How Twins Work

Do Twins Run in Families?

The author with her twin when they were children.
Katherine Neer

I'm an identical twin. My best friend from college is the daughter of an identical twin and she has identical twin nieces on her husband's side of the family. While working here, at one time I worked with another twin (he has a fraternal twin sister), a co-worker who has younger twin brothers and HowStuffWorks' founder was expecting identical twin boys. It's a curious thing when you seem to be surrounded by something like that. You begin to ponder, "Why do certain people have twins?" Seriously — what made my mother, my friend Melinda's grandmother and sister-in-law, Kevin's mom, Karim's mom and Marshall's wife have twins? And, if you're like me, or one of my twin-related friends, you might wonder, "Since I have a twin-family connection, am I more likely to have twins?"

Of course, there are all sorts of personal theories, stories and the like that claim to understand how twins happen. For example, you may have heard that twinning is hereditary. Maybe you've heard that if you're a twin, you can't have twins because it skips a generation. Perhaps you've even heard that certain foods will increase your chances of conceiving twins. Much like an urban legend that you hear repeatedly, so much so that "it just has to be true" - many people believe these statements because they've heard them all their lives.


Twinning is actually a bit more mysterious than that — well, monozygotic twinning is. Right now, we really don't know what causes MZ twins to occur. What we do know is that the birth rate of MZ twins is consistent throughout the world; for every 1000 births, approximately four MZ twin sets are born.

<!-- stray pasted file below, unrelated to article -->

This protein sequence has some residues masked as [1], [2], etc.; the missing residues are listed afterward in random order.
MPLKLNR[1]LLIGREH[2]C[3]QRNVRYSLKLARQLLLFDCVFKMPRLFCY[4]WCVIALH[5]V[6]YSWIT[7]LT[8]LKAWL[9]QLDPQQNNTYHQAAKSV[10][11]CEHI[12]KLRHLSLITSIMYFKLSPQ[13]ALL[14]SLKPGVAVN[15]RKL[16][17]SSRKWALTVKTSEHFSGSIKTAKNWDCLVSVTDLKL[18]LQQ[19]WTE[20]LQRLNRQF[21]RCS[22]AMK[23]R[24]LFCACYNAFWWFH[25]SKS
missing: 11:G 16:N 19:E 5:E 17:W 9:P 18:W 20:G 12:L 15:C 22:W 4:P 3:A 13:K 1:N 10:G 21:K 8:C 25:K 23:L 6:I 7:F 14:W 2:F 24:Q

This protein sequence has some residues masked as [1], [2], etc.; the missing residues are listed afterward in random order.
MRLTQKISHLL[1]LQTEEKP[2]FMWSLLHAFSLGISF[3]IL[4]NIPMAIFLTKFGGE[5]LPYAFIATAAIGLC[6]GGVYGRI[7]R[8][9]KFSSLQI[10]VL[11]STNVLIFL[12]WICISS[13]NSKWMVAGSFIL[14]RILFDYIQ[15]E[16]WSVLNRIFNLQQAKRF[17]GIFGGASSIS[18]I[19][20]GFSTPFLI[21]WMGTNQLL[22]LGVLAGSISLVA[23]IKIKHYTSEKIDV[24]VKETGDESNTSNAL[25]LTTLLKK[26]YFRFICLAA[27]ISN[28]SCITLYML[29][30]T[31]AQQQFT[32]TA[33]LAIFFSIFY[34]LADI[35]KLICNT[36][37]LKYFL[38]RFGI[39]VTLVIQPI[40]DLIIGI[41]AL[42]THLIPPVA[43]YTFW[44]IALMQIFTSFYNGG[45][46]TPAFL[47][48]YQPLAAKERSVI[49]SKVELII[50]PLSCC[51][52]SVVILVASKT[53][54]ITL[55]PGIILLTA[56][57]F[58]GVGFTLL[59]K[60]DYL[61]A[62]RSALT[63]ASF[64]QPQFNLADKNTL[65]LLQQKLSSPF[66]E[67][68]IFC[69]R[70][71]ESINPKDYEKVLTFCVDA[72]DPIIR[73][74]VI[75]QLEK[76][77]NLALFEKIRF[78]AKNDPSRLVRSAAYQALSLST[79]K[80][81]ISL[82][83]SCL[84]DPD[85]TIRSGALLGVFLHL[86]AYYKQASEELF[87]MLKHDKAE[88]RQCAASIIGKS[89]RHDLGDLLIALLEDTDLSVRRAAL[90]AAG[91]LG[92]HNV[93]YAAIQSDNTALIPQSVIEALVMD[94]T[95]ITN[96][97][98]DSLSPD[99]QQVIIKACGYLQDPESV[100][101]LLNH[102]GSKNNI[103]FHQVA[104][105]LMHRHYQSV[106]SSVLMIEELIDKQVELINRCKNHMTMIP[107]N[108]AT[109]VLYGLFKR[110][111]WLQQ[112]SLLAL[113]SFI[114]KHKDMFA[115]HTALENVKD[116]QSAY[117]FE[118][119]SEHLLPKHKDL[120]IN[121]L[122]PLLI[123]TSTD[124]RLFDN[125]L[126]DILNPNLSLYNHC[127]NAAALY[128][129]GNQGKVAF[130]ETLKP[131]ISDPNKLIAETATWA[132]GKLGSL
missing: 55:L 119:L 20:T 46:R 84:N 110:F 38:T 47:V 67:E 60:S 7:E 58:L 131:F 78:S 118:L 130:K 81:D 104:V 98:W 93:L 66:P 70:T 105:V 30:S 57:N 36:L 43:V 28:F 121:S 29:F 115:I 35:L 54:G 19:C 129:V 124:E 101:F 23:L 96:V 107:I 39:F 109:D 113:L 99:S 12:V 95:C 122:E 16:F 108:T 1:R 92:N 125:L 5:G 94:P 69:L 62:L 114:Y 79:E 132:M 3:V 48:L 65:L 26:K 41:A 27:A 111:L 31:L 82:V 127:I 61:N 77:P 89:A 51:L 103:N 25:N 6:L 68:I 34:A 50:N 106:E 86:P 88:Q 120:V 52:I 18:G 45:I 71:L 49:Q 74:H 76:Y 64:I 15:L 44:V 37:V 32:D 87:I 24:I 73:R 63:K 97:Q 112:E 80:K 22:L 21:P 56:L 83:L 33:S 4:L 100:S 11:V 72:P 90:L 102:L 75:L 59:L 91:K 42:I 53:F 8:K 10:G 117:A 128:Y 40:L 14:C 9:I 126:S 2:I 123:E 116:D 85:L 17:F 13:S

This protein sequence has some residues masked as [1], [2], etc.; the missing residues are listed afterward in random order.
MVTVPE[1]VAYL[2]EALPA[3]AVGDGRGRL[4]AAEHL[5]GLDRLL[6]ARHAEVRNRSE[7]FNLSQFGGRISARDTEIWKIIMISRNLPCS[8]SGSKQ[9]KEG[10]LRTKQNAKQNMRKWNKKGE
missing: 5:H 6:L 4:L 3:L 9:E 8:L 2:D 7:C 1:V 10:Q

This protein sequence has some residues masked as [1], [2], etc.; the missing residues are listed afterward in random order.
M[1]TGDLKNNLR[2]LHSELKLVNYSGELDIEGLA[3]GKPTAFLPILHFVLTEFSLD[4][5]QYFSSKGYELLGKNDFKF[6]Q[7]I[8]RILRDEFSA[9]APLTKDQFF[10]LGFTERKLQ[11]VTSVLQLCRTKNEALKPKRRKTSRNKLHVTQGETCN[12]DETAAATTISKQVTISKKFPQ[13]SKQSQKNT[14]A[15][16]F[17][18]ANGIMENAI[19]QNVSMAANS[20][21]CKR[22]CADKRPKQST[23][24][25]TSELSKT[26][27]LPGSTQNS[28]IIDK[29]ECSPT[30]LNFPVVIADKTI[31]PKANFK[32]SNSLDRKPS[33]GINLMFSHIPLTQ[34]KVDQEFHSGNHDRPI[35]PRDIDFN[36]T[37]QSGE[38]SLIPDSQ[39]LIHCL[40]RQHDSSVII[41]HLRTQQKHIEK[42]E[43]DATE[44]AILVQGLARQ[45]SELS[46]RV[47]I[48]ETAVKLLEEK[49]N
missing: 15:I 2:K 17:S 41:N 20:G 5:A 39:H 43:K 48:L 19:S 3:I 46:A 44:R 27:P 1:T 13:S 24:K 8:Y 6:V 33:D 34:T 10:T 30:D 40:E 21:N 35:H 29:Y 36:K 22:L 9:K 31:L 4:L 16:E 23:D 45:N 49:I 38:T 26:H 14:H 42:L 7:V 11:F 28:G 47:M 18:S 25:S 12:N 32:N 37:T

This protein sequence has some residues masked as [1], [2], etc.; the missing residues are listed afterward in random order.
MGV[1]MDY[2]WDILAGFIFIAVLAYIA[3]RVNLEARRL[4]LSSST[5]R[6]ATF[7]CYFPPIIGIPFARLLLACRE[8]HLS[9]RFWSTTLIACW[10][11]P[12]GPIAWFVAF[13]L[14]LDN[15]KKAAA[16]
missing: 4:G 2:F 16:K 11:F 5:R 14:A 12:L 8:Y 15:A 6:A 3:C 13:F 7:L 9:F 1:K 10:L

While MZ twins remain a mystery, scientists do have a better handle on what might cause dizygotic twinning. In fact, there are several key factors, including:

  • Heredity
  • Maternal age
  • Maternal weight
  • Hormones
  • Ethnicity or race
  • Infertility treatments
  • Nutrition
  • Health Care

In order to produce DZ twins, the mother has to release more than one egg. The ability to hyperovulate (release more than one egg at a time) could be an inherited trait received from your mother. Furthermore, a DZ female twin is almost twice as likely to mother DZ twins herself as any other female. Increased ovulation can also be due to an amplified level of follicle-stimulating hormone (FSH). Studies indicate that levels of this hormone increase among heavy women and older women. With the U.S.' trend toward growing waistlines and older parenting, it's not surprising that the twinning rate has risen 38 percent since 1990, and 76 percent since 1980 [ref]. As of 2014, 33.9 twins were born for every 1,000 Americans.

National and international research suggests that ethnic origin or race is also a reliable factor in the occurrence of twinning. The highest rate of twinning is found among women of African decent. For example, here in the United States, the rate of DZ twins among the African American community is 25.8 per 1,000 live births. Furthermore, the rate of twinning among the Yoruba tribe of the West African country Nigeria is an incredible 45 per 1,000 live births. Remaining twinning rates here in the United States, from highest to lowest are: Alaskan natives 24.9 per 1,000 live births; Caucasians 19.6 per 1,000 live births, Native American descent 18.8 per 1,000 live births, Japanese descent 17 per 1,000 live births, Hawaiian descent 15.3 per 1,000 live births, Filipino descent 13.2 per 1,000 live births and Chinese descent 11.2 per 1,000 live births.

Certain environmental factors also have an impact. Improved health care and nutrition certainly play an important role in the survival of twin fetuses. Another important factor in the increased rate of DZ twinning could be attributed to infertility treatment. Women who have trouble conceiving due to ovulation difficulties are treated with ovarian stimulation. This process can cause the woman to hyperovulate. Other treatments can be conducive to DZ twinning as well. For example, during in vitro fertilization, eggs that have been fertilized outside the woman's body are placed back inside her uterus. There is no guarantee that a fertilized egg will successfully implant itself in the uterine lining, so usually more than one fertilized egg is placed for possible implantation. If more than one fertilized egg does implant itself, multiple births will occur.